In this context, black hole is not a scientific term but, rather, the annoying situation when people apply for posted job openings and never hear back. It’s very frustrating because applying for jobs is a time-consuming effort—too often with no results. But why is that state of affairs so prevalent? The answer is simple: because 72% of job applications are never seen by the human eye. Applicants need to understand that unlike in the past, most companies today—except for smaller ones—are using a software application called applicant tracking system, or ATS. This software acts similarly to the spam filter on your e-mail whereby the majority of spams never reach your in-box, and therefore, you’re not even aware of them.
How does an ATS work?
The ATS scans résumés, culls relevant data, and plugs the data into predetermined columns by categories in its database. For example, the contact information at the top of the résumé gets plugged into the database so that the recruiter can sort it and search; the applicant’s education goes into a slot in the ATS assigned for education; and so forth. If such information does not get picked up properly from the résumé, the entire content might get omitted or placed in a different part of the ATS’s database.
Typically, résumés contain section headers or job titles different from those the ATS is expecting. Assume a section title on a résumé says, for instance, “Further Training and Skills.” The wording may confuse the ATS, and, again, result in omission of the entire section or attachment of the section to another area where it does not belong and where it makes no sense. The human brain can deal with such variations and exceptions, but the computer cannot. Another example might be the existence of periods in the separation of the elements of a 10-digit phone number instead of what the ATS is expecting, which could be that the area code is given in parentheses, after which a word space follows, and then separation of the next three digits from the last four by a hyphen. There are of course many other such examples whereby the ATS is unable to properly code the information.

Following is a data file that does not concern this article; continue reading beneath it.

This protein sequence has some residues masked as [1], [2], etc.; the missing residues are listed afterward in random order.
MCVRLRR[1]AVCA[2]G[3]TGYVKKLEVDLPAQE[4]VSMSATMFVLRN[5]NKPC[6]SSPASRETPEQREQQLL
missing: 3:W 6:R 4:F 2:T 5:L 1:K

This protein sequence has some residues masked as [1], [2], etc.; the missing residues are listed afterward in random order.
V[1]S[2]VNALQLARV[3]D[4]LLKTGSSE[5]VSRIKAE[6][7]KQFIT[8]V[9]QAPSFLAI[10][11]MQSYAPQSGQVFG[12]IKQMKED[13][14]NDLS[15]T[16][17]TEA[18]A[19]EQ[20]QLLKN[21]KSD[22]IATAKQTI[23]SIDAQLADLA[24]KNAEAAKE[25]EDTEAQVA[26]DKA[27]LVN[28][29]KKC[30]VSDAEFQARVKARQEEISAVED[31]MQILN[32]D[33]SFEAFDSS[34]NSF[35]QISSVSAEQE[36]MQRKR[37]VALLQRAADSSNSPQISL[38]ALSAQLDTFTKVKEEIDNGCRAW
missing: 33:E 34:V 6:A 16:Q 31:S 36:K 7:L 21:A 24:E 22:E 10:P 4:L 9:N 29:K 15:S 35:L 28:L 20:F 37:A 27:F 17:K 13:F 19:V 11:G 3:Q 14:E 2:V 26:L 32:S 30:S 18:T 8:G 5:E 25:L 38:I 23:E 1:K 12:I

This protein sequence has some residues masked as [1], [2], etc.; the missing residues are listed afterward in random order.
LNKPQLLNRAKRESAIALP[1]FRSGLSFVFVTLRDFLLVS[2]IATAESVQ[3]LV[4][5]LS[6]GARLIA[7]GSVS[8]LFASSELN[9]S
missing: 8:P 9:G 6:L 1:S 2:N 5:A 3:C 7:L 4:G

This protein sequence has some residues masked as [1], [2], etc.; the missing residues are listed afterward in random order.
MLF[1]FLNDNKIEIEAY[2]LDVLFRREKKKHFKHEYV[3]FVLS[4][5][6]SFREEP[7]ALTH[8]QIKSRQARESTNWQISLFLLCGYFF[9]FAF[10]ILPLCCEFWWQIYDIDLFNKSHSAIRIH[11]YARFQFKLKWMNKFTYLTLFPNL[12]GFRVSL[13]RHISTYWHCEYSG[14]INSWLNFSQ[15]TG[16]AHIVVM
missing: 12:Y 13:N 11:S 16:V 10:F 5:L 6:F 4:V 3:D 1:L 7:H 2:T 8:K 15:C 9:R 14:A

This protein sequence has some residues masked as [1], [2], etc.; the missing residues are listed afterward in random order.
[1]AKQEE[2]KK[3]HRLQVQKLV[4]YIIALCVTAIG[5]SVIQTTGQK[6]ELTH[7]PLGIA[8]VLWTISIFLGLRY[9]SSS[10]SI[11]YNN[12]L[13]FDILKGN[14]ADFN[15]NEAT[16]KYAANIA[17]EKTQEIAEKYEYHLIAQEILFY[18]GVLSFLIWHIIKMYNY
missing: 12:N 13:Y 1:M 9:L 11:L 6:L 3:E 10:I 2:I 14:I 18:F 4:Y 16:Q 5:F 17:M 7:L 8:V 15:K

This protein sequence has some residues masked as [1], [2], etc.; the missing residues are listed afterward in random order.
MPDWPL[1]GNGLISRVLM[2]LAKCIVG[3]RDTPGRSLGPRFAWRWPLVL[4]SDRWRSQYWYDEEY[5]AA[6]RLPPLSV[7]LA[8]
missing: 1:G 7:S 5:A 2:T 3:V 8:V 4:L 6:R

How is the recruiter using the information the ATS presents?
The recruiter can sort the information provided by the ATS by status—for example, interviewed, hired, offered, in review or rating at his discretion; geographic location; or information for future sorting. The recruiter can group applicants by skills or status or other criteria established as relevant to the candidate search.
- Use conventional terminology when choosing section header wording. Check other résumés to see what’s common. This is not an area to apply your creativity to.
- Use synonyms—for example, HR or human resources—because you never know what query the recruiter is using.
- Best if you apply for only one position at a company. If you apply for more than one position, the second application might get ignored unless the recruiter is manually indicating that this is the second position you’re applying for.
- Use Jobscan or TagCrowd software, with which you can compare the words used in the job description to better match the words in your résumé.
A final word
The logic of a job seeker is to apply for as many positions online as applicable. And that makes sense. I am reminded of the famous bank robber Willie Sutton, who was asked why he robbed banks. His humorous—and logical—answer was, “Because that’s where the money is.” Indeed, recruiters have jobs to fill, but it is known too that the chance of a job seeker’s landing a position through a recruiter is around 5 percent. Most people—60 to 80%—get their jobs by networking. So, how will you spend your time in finding a job?